That is a question many people ask after they purchase their first artwork especially. The question is valid and is an important one. There are a few reasons for that. Without proper lighting, the artwork may not look as amazing as you expect it to be. With too much light or improper illumination, the artwork can look too bright and it also can be damaged by the UV rays coming from the light source.
Therefore the first thing to consider when hanging an artwork or photography print on a wall is the location. The most important factor to consider about the location is not aesthetics or how the artwork will blend in with your interior design. But if your newly purchased large wall art will be hit by direct sunlight, which is a big NO-NO! Direct exposure to UV rays can damage the art over a period of time. Its colors may start to fade and over time it may lose its appeal. That being said, not all art can be damaged by UV rays, it depends on the type of materials that were used to produce it.
For example, regular art produced on a canvas can also be finished with a special UV resistant coating, that protects from Ultraviolet Light. Fine art photography prints from jongasfineartphotography.com use the type of acrylic finish that is UV resistant and will protect your wall art from UV for years to come.
Still, even if your artwork is UV protected, exposure to the direct sun is never recommended. For one, there is no point in testing if the UV protection actually works and secondly, if you have the sun casting a shade on your artwork all day, I'm pretty sure it will ruin your art-viewing experience because of the way the sun is rotating. Instead, you want to take conscious control of the art lighting process. So you have your own lights illuminating it. So it is being lit consistently throughout the day, regardless of what weather conditions you have on the outside.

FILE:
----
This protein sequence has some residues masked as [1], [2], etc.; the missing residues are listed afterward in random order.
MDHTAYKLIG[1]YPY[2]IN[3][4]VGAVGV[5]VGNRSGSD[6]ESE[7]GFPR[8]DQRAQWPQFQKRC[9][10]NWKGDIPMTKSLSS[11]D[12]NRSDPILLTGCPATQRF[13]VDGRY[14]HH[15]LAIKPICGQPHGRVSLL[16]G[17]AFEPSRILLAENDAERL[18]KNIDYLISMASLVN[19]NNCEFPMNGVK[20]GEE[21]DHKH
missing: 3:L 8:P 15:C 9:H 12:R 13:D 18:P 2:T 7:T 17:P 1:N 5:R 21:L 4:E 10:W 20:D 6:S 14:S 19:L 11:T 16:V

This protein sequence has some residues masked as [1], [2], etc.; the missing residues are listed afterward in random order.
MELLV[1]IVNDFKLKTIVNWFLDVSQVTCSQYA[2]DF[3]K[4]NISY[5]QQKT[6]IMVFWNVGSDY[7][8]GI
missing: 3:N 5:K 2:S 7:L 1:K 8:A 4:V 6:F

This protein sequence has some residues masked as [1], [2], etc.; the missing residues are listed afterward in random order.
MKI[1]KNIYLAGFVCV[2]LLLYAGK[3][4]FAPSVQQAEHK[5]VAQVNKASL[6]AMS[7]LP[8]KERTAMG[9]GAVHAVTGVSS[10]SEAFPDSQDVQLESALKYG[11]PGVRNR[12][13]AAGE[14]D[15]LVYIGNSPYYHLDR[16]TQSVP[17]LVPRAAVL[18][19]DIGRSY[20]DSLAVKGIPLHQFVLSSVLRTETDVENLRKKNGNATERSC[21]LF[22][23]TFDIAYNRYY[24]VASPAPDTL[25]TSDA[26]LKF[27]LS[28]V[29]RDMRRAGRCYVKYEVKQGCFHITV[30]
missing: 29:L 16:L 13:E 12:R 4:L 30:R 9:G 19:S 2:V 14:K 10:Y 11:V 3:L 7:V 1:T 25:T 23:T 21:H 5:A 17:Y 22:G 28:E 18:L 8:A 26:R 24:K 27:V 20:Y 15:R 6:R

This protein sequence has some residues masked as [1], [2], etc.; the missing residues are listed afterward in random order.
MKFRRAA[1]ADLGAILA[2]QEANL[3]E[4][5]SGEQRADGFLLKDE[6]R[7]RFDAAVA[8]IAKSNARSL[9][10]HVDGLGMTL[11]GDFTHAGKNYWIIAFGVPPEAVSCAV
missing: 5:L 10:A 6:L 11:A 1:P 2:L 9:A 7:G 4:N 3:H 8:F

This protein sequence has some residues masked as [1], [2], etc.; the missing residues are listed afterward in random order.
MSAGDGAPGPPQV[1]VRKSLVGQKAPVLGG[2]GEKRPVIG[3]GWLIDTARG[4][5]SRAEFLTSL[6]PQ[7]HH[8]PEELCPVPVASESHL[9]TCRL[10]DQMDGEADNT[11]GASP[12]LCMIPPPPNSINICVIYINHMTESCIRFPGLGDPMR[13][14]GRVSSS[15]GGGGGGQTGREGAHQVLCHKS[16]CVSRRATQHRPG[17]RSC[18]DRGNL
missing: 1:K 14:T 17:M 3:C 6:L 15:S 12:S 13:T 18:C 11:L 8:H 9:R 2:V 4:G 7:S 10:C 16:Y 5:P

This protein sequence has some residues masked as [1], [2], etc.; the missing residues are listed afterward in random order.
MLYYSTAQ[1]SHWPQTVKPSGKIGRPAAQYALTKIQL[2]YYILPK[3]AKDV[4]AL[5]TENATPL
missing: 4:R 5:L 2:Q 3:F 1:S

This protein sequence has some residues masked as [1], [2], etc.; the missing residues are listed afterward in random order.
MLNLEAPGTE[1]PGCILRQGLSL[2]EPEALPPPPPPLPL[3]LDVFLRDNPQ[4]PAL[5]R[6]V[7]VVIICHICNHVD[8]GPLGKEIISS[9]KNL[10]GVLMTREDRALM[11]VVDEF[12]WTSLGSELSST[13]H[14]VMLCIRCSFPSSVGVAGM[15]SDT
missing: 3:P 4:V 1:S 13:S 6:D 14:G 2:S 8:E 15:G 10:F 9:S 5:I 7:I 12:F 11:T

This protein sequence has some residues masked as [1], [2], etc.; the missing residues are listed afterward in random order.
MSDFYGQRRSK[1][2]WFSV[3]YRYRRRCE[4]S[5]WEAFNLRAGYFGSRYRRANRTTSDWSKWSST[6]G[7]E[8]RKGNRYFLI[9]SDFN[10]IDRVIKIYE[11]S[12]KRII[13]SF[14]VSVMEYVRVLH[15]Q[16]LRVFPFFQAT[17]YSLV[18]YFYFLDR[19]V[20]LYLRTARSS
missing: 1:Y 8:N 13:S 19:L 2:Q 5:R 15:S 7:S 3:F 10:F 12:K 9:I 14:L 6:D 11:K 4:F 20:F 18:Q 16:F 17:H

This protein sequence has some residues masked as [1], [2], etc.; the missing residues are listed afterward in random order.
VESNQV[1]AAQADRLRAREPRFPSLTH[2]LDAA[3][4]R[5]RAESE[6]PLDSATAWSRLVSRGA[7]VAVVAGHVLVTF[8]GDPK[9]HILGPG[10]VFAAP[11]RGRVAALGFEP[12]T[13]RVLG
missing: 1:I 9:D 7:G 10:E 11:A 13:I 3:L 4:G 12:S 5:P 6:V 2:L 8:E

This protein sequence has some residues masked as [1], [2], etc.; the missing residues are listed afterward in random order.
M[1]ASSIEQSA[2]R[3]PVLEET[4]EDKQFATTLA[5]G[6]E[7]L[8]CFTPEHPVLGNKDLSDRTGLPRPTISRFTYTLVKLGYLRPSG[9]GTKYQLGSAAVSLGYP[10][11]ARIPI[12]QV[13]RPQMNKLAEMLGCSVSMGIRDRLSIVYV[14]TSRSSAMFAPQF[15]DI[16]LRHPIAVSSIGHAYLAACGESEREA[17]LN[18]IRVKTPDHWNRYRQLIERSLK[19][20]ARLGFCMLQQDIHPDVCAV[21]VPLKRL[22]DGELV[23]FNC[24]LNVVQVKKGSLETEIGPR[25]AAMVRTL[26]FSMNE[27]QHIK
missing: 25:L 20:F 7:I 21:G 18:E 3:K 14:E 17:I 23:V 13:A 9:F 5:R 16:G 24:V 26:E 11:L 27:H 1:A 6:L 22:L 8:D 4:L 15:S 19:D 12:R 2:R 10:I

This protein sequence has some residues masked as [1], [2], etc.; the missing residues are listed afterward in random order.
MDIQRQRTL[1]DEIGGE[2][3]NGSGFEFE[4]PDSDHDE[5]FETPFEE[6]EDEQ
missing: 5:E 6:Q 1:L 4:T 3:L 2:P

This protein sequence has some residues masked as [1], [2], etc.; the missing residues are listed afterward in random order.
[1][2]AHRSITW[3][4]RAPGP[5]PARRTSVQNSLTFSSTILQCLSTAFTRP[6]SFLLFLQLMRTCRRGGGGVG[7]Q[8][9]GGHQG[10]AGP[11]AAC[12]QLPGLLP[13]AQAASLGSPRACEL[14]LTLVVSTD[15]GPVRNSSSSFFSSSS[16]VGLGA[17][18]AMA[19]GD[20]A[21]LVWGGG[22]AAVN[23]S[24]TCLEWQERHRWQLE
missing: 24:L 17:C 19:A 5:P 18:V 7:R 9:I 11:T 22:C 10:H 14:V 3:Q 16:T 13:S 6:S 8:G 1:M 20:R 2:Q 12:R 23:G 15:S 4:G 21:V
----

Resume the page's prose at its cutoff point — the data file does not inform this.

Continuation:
So how do you choose proper lighting for the art? Read On.
5 main things you want to consider when deciding on how to illuminate wall art are Light Source, Light intensity, Form, Warmth, and Direction.
In today's world, our technological advances offer us many different products in all areas. That is true about light sources too. Compared to 10 years ago, now we have incandescent, fluorescent, led, and halogen types of light-emitting bulbs. As well as a variety of light fixtures like picture lights, accent lights, track lights or wall washers.
Choosing a proper light source might be quite a challenge. It all depends on the size of your artwork. If the art is smaller, you might want to use a single LED bulb to do the job. LED lights are great, they emit little heat and very few UV rays that may potentially damage your art piece. They last a long time and are not expensive. Also with LED lights, you can choose the warmth of color, which is the next topic we will discuss.
And if you want to illuminate large wall art. Then looking into and choosing a proper light fixture will probably be a better choice. Light fixtures usually cover larger areas and some are designed specifically for illuminating larger art or multiple pieces of art on a wall.